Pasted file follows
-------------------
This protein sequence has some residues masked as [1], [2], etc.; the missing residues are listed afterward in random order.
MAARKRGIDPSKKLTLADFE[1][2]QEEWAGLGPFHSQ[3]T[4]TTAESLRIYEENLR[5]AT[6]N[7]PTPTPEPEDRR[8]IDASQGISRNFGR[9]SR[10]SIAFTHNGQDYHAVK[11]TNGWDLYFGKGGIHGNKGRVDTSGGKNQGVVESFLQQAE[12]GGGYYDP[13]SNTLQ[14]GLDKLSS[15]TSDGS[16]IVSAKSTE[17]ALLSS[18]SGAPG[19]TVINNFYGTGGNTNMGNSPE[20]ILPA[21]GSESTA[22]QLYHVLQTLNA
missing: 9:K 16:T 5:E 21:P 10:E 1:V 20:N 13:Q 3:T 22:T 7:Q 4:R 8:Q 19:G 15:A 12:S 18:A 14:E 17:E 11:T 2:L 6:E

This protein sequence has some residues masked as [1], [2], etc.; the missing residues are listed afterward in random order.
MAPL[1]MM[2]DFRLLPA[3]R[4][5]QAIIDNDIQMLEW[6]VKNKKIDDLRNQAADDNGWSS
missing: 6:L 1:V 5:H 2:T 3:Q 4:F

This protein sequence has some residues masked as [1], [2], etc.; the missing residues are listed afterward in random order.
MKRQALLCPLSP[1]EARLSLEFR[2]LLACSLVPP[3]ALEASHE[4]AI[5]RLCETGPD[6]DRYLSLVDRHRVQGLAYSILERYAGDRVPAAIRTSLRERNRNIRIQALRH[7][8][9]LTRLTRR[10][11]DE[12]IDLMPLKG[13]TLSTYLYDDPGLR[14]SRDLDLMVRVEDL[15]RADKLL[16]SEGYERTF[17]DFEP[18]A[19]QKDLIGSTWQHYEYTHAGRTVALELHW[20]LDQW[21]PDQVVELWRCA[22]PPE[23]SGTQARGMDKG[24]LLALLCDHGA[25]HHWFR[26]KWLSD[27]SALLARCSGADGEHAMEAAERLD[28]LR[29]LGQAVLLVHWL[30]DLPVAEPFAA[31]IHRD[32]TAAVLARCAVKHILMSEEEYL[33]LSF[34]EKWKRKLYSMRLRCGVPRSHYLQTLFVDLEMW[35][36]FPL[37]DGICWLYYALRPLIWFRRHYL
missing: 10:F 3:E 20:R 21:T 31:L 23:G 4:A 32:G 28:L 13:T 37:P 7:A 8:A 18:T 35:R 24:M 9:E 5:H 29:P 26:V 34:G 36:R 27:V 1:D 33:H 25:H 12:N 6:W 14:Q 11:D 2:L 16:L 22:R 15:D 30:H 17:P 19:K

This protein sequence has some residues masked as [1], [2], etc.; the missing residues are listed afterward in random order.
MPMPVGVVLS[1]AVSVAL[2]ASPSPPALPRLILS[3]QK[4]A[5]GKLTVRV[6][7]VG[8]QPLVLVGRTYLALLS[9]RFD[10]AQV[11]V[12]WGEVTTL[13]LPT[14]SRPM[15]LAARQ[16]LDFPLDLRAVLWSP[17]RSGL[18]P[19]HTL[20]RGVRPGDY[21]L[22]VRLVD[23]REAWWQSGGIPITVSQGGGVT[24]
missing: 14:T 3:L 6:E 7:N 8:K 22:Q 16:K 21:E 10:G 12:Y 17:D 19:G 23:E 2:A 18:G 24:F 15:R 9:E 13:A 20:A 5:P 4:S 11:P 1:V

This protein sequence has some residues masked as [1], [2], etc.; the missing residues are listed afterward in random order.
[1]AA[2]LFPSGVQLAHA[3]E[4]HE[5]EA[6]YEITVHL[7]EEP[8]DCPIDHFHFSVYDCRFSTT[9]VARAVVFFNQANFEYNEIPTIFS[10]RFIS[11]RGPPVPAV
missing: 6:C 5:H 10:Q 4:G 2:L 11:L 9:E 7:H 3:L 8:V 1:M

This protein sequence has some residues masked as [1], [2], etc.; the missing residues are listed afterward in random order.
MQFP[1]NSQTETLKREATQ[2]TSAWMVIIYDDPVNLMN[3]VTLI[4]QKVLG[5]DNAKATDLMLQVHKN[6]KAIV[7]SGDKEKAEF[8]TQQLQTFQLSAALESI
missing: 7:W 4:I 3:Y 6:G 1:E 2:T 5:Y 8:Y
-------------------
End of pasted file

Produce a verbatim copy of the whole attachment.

This protein sequence has some residues masked as [1], [2], etc.; the missing residues are listed afterward in random order.
MAARKRGIDPSKKLTLADFE[1][2]QEEWAGLGPFHSQ[3]T[4]TTAESLRIYEENLR[5]AT[6]N[7]PTPTPEPEDRR[8]IDASQGISRNFGR[9]SR[10]SIAFTHNGQDYHAVK[11]TNGWDLYFGKGGIHGNKGRVDTSGGKNQGVVESFLQQAE[12]GGGYYDP[13]SNTLQ[14]GLDKLSS[15]TSDGS[16]IVSAKSTE[17]ALLSS[18]SGAPG[19]TVINNFYGTGGNTNMGNSPE[20]ILPA[21]GSESTA[22]QLYHVLQTLNA
missing: 9:K 16:T 5:E 21:P 10:E 1:V 20:N 13:Q 3:T 22:T 7:Q 4:R 8:Q 19:G 15:A 12:S 18:A 14:E 17:E 11:T 2:L 6:E

This protein sequence has some residues masked as [1], [2], etc.; the missing residues are listed afterward in random order.
MAPL[1]MM[2]DFRLLPA[3]R[4][5]QAIIDNDIQMLEW[6]VKNKKIDDLRNQAADDNGWSS
missing: 6:L 1:V 5:H 2:T 3:Q 4:F

This protein sequence has some residues masked as [1], [2], etc.; the missing residues are listed afterward in random order.
MKRQALLCPLSP[1]EARLSLEFR[2]LLACSLVPP[3]ALEASHE[4]AI[5]RLCETGPD[6]DRYLSLVDRHRVQGLAYSILERYAGDRVPAAIRTSLRERNRNIRIQALRH[7][8][9]LTRLTRR[10][11]DE[12]IDLMPLKG[13]TLSTYLYDDPGLR[14]SRDLDLMVRVEDL[15]RADKLL[16]SEGYERTF[17]DFEP[18]A[19]QKDLIGSTWQHYEYTHAGRTVALELHW[20]LDQW[21]PDQVVELWRCA[22]PPE[23]SGTQARGMDKG[24]LLALLCDHGA[25]HHWFR[26]KWLSD[27]SALLARCSGADGEHAMEAAERLD[28]LR[29]LGQAVLLVHWL[30]DLPVAEPFAA[31]IHRD[32]TAAVLARCAVKHILMSEEEYL[33]LSF[34]EKWKRKLYSMRLRCGVPRSHYLQTLFVDLEMW[35][36]FPL[37]DGICWLYYALRPLIWFRRHYL
missing: 10:F 3:E 20:R 21:T 31:L 23:G 4:A 32:G 28:L 13:T 37:P 7:A 8:A 18:T 35:R 24:M 9:E 5:H 29:P 26:V 34:G 36:R 27:V 1:D 33:H 25:H 12:N 6:W 14:Q 11:D 2:L 16:L 22:R 15:D 30:H 17:P 19:K

This protein sequence has some residues masked as [1], [2], etc.; the missing residues are listed afterward in random order.
MPMPVGVVLS[1]AVSVAL[2]ASPSPPALPRLILS[3]QK[4]A[5]GKLTVRV[6][7]VG[8]QPLVLVGRTYLALLS[9]RFD[10]AQV[11]V[12]WGEVTTL[13]LPT[14]SRPM[15]LAARQ[16]LDFPLDLRAVLWSP[17]RSGL[18]P[19]HTL[20]RGVRPGDY[21]L[22]VRLVD[23]REAWWQSGGIPITVSQGGGVT[24]
missing: 14:T 3:L 6:E 7:N 8:K 22:Q 16:K 21:E 10:G 12:Y 17:D 19:G 23:E 2:A 18:G 24:F 15:R 9:E 13:A 20:A 5:P 4:S 11:P 1:V

This protein sequence has some residues masked as [1], [2], etc.; the missing residues are listed afterward in random order.
[1]AA[2]LFPSGVQLAHA[3]E[4]HE[5]EA[6]YEITVHL[7]EEP[8]DCPIDHFHFSVYDCRFSTT[9]VARAVVFFNQANFEYNEIPTIFS[10]RFIS[11]RGPPVPAV
missing: 6:C 5:H 10:Q 4:G 2:L 11:L 9:E 7:H 3:L 8:V 1:M

This protein sequence has some residues masked as [1], [2], etc.; the missing residues are listed afterward in random order.
MQFP[1]NSQTETLKREATQ[2]TSAWMVIIYDDPVNLMN[3]VTLI[4]QKVLG[5]DNAKATDLMLQVHKN[6]KAIV[7]SGDKEKAEF[8]TQQLQTFQLSAALESI
missing: 7:W 4:I 3:Y 6:G 1:E 2:T 5:Y 8:Y